Since the 1830s, adherents of radically equality-oriented models of society in England and France called themselves “communists”. Even in antiquity, visions of a community of goods overcoming inequality can be found (example: Plato’s “Politeia”). In modern times, ideal state designs were based on this. Ideas of this kind were not alien to Christianity either in theory or practice, as some orders and monasteries showed.
However, the great churches shifted the realization of salvation to the afterlife and aspired to a Christian way of life, mainly on the basis of existing political orders. Revolutionary groups of communist character, as they organized themselves politically since the French Revolution, on the other hand, propagated a state of complete freedom and equality in this world.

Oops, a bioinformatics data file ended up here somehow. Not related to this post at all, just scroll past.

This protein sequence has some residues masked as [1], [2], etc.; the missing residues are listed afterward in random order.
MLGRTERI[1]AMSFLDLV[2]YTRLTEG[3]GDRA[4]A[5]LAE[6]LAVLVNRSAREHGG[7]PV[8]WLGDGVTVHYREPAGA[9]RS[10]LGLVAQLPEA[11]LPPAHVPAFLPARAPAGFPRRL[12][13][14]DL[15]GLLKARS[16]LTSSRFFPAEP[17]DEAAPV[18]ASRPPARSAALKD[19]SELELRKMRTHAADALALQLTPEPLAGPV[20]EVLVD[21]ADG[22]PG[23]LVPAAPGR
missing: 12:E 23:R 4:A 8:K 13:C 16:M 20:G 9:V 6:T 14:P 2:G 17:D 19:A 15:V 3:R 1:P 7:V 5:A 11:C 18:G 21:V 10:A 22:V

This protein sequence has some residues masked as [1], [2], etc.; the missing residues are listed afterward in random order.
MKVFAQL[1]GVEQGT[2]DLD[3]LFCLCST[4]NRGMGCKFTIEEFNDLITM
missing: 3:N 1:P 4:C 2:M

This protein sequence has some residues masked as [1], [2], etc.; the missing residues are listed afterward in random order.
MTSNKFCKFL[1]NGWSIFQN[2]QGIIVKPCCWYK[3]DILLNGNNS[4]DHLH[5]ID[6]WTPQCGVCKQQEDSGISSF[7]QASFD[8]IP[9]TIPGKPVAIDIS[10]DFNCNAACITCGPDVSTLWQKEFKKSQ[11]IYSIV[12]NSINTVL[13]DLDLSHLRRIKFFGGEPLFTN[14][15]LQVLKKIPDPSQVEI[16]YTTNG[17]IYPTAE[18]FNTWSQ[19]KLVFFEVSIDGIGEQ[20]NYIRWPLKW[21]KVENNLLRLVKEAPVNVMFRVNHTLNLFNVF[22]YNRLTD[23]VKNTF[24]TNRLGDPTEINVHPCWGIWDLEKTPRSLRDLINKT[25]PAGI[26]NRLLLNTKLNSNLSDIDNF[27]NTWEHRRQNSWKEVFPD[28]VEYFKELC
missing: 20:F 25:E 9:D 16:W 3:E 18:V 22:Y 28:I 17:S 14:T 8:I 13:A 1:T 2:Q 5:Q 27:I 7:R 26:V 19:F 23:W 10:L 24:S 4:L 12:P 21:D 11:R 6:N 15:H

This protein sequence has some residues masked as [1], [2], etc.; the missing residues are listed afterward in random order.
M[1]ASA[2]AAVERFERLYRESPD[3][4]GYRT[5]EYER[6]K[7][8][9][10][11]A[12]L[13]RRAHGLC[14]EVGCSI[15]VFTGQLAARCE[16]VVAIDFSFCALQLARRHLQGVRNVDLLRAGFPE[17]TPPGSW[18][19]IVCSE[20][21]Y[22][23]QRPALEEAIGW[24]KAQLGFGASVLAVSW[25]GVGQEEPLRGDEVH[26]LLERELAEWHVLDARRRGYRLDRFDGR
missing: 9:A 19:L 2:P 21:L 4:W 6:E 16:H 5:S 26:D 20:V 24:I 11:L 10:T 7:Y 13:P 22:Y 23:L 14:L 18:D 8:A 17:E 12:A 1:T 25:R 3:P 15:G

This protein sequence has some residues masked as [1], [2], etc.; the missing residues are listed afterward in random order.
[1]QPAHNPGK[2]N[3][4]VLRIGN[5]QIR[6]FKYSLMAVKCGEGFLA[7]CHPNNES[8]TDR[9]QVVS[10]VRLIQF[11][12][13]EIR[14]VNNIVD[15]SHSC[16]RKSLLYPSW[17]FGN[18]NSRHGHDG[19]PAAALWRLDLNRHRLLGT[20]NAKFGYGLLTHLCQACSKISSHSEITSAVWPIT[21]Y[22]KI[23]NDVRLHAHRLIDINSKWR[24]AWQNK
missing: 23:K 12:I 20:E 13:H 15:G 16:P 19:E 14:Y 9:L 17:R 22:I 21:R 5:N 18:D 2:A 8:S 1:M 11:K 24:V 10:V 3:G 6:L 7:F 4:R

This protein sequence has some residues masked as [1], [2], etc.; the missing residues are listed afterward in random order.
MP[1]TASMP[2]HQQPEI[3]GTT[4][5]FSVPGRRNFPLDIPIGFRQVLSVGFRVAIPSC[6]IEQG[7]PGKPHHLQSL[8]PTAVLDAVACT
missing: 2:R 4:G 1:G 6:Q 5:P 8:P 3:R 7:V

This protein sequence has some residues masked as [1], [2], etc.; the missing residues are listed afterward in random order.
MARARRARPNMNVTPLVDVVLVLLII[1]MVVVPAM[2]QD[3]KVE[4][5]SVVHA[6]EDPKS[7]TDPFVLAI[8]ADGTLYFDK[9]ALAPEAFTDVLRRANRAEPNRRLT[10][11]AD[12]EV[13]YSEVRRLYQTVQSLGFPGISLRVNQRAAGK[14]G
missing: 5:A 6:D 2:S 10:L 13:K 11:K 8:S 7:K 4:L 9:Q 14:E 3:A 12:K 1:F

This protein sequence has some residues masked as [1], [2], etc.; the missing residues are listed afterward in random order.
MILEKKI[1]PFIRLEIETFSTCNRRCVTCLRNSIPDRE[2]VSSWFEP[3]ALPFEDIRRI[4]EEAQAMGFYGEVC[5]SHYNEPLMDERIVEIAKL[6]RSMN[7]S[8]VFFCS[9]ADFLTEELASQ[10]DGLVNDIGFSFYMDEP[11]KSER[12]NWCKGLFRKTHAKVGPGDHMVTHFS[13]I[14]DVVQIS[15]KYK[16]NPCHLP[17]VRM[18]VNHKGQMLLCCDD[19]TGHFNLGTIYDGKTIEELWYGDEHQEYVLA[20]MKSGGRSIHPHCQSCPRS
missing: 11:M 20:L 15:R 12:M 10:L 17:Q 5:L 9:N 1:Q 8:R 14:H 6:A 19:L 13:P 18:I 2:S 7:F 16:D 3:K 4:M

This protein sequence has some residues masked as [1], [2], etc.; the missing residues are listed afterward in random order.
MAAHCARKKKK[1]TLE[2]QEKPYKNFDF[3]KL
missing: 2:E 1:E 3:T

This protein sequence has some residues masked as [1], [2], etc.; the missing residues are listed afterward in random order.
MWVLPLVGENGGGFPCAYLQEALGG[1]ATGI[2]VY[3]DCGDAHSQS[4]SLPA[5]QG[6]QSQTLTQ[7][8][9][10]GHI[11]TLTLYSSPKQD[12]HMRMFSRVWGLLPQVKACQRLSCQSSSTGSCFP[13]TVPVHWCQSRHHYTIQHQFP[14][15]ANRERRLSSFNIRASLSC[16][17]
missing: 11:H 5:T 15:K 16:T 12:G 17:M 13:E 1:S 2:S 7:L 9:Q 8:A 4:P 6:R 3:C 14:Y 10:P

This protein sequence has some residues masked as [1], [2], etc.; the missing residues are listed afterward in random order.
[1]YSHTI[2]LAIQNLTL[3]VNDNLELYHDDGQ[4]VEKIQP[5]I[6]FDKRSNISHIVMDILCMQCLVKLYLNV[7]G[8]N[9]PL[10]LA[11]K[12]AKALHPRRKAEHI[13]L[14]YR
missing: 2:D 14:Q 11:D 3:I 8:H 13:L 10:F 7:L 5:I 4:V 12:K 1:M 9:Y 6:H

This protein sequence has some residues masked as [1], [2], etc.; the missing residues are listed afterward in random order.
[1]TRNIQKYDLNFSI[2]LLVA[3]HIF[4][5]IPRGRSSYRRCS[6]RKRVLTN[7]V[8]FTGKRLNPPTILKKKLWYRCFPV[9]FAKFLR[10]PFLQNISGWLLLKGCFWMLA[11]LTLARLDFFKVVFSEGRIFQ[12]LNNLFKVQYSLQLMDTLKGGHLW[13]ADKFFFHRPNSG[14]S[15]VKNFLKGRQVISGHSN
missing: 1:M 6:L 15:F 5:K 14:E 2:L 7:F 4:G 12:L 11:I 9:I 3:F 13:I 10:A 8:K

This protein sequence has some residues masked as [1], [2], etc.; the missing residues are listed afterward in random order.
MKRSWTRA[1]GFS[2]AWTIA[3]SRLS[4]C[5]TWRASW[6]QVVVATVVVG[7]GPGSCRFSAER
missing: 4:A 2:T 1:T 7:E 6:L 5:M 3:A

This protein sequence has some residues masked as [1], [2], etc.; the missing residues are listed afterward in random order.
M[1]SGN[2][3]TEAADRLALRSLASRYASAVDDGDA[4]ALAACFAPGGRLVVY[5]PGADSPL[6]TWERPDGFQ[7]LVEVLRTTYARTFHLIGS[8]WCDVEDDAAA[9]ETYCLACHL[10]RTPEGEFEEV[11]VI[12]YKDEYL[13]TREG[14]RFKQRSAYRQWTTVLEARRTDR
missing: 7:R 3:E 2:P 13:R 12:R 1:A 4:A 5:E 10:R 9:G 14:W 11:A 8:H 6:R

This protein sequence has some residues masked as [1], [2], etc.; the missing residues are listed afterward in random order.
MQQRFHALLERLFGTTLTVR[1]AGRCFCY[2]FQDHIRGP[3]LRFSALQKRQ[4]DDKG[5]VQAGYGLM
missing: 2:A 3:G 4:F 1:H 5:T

Karl Marx claimed to place communism on a materialistic, historically and economically sound scientific basis. Marxian-style communism gained worldwide recognition through the seizure of power by the Bolsheviks led by Lenin in Russia in 1917 (see also False role models: Vladimir Ilyich Lenin) and the expansion of the Soviet sphere of power as a result of the victory in the Second World War. Only the reforms of Mikhail Gorbachev brought about the end of the Cold War – and the Soviet Union in 1991. Long before, Marxism-Leninism had lost its intellectual charisma as a result of the ever-deepening gap between propagandistic promises and a gray reality characterized by a lack of economy.